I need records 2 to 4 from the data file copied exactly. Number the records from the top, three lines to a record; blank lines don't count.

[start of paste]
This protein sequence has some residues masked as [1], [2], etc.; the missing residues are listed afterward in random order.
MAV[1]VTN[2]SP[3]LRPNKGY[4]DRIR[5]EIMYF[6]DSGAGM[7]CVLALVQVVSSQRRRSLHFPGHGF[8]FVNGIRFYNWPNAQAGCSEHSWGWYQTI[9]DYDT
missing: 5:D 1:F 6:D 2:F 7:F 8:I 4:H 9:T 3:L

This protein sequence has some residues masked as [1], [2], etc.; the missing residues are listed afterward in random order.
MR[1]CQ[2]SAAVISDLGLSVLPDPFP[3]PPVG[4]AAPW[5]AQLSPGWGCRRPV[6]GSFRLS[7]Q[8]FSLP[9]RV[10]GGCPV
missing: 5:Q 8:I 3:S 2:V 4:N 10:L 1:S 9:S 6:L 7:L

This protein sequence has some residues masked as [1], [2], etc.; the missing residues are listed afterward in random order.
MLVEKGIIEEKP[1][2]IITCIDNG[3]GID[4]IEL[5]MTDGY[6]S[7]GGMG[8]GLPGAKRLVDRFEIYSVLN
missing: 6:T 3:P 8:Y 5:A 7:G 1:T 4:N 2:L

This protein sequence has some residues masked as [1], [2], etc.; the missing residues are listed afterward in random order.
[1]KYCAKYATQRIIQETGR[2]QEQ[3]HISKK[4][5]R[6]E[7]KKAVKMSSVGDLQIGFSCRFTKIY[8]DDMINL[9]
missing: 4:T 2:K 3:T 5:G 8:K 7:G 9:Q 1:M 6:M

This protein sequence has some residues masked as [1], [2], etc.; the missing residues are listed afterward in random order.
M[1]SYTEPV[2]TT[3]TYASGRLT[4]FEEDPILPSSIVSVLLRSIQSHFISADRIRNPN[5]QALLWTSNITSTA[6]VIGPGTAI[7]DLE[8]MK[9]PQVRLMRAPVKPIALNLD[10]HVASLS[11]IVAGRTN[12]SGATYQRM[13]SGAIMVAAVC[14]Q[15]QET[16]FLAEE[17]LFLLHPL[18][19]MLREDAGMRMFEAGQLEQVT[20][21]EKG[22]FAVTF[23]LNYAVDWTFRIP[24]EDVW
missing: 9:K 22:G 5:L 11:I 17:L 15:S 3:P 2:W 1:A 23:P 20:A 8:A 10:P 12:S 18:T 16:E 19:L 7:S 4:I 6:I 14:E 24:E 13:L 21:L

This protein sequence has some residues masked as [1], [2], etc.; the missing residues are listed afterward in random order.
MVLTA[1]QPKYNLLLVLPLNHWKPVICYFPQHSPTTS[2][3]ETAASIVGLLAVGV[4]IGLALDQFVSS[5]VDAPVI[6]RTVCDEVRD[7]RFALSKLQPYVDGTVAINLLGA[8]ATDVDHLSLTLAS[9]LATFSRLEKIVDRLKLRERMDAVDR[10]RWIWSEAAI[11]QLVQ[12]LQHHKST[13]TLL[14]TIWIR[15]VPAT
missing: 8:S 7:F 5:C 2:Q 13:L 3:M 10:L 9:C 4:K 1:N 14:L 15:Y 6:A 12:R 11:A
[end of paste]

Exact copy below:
This protein sequence has some residues masked as [1], [2], etc.; the missing residues are listed afterward in random order.
MR[1]CQ[2]SAAVISDLGLSVLPDPFP[3]PPVG[4]AAPW[5]AQLSPGWGCRRPV[6]GSFRLS[7]Q[8]FSLP[9]RV[10]GGCPV
missing: 5:Q 8:I 3:S 2:V 4:N 10:L 1:S 9:S 6:L 7:L

This protein sequence has some residues masked as [1], [2], etc.; the missing residues are listed afterward in random order.
MLVEKGIIEEKP[1][2]IITCIDNG[3]GID[4]IEL[5]MTDGY[6]S[7]GGMG[8]GLPGAKRLVDRFEIYSVLN
missing: 6:T 3:P 8:Y 5:A 7:G 1:T 4:N 2:L

This protein sequence has some residues masked as [1], [2], etc.; the missing residues are listed afterward in random order.
[1]KYCAKYATQRIIQETGR[2]QEQ[3]HISKK[4][5]R[6]E[7]KKAVKMSSVGDLQIGFSCRFTKIY[8]DDMINL[9]
missing: 4:T 2:K 3:T 5:G 8:K 7:G 9:Q 1:M 6:M